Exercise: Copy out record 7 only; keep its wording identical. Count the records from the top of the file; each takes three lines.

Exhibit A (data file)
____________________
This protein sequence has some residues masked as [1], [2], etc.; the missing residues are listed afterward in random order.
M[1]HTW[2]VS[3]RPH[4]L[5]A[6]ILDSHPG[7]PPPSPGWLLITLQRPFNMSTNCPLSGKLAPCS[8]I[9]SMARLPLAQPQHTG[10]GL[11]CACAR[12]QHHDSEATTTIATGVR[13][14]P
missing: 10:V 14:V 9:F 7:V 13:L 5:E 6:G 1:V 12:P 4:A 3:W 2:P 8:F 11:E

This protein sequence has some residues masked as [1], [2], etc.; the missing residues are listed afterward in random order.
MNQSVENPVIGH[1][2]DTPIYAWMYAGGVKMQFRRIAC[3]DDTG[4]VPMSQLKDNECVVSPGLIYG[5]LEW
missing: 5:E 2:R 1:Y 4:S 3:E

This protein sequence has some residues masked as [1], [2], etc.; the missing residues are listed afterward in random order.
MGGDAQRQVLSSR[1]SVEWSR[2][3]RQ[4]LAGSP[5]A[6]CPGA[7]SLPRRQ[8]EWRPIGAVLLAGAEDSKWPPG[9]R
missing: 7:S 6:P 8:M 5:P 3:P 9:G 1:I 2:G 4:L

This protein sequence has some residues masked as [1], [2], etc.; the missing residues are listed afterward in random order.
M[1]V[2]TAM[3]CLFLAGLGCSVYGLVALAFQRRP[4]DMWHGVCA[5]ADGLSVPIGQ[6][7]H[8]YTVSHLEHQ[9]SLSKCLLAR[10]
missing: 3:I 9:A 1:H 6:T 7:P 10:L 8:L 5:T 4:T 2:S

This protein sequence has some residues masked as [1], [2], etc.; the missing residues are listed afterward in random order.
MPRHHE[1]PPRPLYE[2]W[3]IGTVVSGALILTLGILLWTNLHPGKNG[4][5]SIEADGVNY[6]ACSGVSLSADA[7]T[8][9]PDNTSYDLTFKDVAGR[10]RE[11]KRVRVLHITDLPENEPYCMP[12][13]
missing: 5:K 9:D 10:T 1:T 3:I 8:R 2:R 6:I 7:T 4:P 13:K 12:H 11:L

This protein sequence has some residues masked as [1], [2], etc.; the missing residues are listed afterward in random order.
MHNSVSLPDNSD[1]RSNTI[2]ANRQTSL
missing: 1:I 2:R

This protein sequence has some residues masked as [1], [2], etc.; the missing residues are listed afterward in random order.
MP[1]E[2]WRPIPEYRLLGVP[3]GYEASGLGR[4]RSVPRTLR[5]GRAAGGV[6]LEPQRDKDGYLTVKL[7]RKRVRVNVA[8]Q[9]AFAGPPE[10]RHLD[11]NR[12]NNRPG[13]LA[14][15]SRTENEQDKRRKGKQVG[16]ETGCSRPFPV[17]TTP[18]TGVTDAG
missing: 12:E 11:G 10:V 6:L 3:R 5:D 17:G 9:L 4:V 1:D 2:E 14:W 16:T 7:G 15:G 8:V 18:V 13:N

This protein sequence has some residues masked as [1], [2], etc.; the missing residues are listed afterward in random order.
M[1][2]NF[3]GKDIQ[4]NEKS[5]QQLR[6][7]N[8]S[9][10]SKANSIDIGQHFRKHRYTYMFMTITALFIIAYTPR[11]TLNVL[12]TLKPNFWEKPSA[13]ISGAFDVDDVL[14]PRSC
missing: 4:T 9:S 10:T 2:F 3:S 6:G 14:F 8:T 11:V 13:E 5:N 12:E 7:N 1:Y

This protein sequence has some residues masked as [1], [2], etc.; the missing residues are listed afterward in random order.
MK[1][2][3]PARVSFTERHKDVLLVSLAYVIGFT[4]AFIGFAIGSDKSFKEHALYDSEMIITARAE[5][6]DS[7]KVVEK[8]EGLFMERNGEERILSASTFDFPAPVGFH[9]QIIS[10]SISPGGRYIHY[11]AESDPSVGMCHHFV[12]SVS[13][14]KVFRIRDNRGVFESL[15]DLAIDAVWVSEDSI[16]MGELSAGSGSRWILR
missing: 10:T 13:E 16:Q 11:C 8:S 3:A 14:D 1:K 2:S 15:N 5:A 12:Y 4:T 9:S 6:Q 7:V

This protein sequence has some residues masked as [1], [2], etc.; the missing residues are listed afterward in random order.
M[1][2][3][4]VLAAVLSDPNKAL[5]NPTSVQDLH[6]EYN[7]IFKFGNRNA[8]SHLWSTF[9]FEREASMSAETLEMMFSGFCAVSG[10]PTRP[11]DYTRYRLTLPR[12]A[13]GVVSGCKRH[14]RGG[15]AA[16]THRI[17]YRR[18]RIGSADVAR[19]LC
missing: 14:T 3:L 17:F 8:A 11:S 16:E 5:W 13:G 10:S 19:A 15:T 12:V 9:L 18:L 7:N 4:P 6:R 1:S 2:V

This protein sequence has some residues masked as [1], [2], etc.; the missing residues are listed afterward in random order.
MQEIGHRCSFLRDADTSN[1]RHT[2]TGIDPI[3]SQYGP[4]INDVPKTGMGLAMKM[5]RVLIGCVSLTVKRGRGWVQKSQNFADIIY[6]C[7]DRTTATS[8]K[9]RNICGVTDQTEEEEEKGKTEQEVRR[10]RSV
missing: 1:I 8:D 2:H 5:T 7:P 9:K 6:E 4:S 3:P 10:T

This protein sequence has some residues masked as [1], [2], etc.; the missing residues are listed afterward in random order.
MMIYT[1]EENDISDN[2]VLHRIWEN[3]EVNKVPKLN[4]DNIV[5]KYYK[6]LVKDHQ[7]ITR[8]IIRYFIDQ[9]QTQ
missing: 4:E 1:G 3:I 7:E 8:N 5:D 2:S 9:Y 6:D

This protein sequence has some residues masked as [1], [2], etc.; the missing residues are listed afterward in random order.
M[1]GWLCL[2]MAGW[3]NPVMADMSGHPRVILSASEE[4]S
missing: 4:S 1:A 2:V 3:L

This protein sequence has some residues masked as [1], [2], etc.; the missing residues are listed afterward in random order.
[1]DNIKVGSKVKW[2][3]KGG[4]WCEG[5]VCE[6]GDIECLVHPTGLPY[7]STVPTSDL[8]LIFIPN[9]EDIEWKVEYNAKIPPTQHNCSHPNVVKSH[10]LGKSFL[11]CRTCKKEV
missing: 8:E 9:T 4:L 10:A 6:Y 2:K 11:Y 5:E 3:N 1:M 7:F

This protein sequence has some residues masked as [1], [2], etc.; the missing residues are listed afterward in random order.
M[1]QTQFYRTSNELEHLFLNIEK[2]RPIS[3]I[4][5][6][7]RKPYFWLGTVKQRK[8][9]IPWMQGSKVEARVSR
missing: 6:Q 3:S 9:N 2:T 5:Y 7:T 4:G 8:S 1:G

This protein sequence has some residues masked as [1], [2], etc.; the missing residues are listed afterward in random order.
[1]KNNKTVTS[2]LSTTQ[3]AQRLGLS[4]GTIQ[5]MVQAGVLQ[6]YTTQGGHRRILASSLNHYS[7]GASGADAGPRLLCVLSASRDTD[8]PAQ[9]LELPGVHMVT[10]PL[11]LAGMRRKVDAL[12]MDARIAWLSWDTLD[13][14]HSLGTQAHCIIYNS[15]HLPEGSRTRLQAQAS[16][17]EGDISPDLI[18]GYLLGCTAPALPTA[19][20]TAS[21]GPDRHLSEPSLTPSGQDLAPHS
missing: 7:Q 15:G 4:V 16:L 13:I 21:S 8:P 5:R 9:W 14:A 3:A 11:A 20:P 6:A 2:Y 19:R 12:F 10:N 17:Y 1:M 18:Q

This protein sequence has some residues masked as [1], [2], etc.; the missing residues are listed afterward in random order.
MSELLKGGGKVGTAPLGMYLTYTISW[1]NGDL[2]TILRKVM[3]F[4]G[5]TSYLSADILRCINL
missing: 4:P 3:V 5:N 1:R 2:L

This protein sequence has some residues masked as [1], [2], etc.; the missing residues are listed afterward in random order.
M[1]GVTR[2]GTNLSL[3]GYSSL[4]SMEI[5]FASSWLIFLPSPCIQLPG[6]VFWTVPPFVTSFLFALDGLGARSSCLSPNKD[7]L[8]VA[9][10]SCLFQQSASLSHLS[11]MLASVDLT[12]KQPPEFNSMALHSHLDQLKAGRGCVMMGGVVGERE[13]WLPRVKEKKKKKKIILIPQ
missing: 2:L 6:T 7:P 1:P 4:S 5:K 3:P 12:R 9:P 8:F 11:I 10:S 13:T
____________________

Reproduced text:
This protein sequence has some residues masked as [1], [2], etc.; the missing residues are listed afterward in random order.
MP[1]E[2]WRPIPEYRLLGVP[3]GYEASGLGR[4]RSVPRTLR[5]GRAAGGV[6]LEPQRDKDGYLTVKL[7]RKRVRVNVA[8]Q[9]AFAGPPE[10]RHLD[11]NR[12]NNRPG[13]LA[14][15]SRTENEQDKRRKGKQVG[16]ETGCSRPFPV[17]TTP[18]TGVTDAG
missing: 12:E 11:G 10:V 6:L 3:R 5:D 17:G 9:L 4:V 1:D 2:E 14:W 16:T 7:G 15:G 8:V 18:V 13:N